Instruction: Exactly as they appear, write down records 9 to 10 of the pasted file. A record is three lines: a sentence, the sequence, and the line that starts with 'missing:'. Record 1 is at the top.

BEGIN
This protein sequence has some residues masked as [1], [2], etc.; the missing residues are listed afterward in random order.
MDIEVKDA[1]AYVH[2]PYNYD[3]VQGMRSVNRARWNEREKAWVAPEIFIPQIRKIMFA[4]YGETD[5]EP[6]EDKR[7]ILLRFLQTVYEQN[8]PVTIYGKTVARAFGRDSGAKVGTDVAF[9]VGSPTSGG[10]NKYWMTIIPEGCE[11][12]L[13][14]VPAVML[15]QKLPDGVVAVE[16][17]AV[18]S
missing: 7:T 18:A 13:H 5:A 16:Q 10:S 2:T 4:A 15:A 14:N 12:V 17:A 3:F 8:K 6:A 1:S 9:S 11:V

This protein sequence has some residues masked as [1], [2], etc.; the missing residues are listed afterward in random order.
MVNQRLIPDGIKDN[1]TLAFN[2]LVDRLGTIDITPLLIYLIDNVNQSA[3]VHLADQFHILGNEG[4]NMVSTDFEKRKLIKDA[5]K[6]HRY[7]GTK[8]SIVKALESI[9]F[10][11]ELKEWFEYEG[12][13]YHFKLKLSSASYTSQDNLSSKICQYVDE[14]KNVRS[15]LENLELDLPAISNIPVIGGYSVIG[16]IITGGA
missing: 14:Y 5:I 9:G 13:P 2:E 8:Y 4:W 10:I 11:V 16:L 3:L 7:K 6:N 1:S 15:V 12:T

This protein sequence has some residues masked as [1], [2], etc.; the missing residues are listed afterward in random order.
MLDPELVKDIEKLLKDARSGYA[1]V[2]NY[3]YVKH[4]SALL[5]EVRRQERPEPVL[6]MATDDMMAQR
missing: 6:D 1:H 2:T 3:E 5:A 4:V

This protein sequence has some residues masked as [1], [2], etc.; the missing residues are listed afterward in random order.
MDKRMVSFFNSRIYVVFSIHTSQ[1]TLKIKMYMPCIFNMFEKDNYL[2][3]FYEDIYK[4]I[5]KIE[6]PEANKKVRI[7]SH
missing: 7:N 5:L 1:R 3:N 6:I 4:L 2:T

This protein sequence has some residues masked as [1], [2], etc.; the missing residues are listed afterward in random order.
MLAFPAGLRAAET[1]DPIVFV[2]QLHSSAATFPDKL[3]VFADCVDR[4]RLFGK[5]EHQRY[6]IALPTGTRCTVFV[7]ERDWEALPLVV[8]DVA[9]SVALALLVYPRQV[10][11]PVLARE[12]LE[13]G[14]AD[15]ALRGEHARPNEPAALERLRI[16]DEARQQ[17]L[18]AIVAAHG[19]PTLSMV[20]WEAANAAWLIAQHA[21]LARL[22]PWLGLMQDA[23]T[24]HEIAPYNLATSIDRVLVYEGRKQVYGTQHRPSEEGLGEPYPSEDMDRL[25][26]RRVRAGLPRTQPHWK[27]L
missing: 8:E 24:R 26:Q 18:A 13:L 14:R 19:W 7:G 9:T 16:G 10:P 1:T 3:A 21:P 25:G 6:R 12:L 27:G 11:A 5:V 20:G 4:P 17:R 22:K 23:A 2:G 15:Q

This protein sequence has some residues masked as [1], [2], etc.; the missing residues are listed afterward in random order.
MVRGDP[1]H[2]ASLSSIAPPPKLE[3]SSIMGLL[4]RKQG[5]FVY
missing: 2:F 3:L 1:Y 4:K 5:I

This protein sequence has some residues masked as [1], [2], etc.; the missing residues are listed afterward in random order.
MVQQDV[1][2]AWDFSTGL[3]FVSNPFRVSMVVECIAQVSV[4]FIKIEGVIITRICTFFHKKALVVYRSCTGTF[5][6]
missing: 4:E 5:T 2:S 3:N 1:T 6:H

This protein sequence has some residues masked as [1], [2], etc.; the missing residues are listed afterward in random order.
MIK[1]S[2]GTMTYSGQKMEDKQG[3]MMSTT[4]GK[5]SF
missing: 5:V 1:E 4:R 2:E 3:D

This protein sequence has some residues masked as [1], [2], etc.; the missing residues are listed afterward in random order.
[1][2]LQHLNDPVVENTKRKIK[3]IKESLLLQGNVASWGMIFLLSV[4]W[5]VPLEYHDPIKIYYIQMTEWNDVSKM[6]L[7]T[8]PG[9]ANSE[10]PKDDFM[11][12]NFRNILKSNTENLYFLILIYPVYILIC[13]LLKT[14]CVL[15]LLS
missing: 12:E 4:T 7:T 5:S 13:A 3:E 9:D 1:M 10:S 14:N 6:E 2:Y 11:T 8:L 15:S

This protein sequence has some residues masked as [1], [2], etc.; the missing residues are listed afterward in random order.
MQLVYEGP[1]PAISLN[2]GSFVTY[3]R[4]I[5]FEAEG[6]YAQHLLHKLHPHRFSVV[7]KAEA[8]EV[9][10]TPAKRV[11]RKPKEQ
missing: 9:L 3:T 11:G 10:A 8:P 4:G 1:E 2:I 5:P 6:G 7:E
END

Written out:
This protein sequence has some residues masked as [1], [2], etc.; the missing residues are listed afterward in random order.
[1][2]LQHLNDPVVENTKRKIK[3]IKESLLLQGNVASWGMIFLLSV[4]W[5]VPLEYHDPIKIYYIQMTEWNDVSKM[6]L[7]T[8]PG[9]ANSE[10]PKDDFM[11][12]NFRNILKSNTENLYFLILIYPVYILIC[13]LLKT[14]CVL[15]LLS
missing: 12:E 4:T 7:T 5:S 13:A 3:E 9:D 1:M 10:S 14:N 6:E 2:Y 11:T 8:L 15:S

This protein sequence has some residues masked as [1], [2], etc.; the missing residues are listed afterward in random order.
MQLVYEGP[1]PAISLN[2]GSFVTY[3]R[4]I[5]FEAEG[6]YAQHLLHKLHPHRFSVV[7]KAEA[8]EV[9][10]TPAKRV[11]RKPKEQ
missing: 9:L 3:T 11:G 10:A 8:P 4:G 1:E 2:I 5:P 6:G 7:E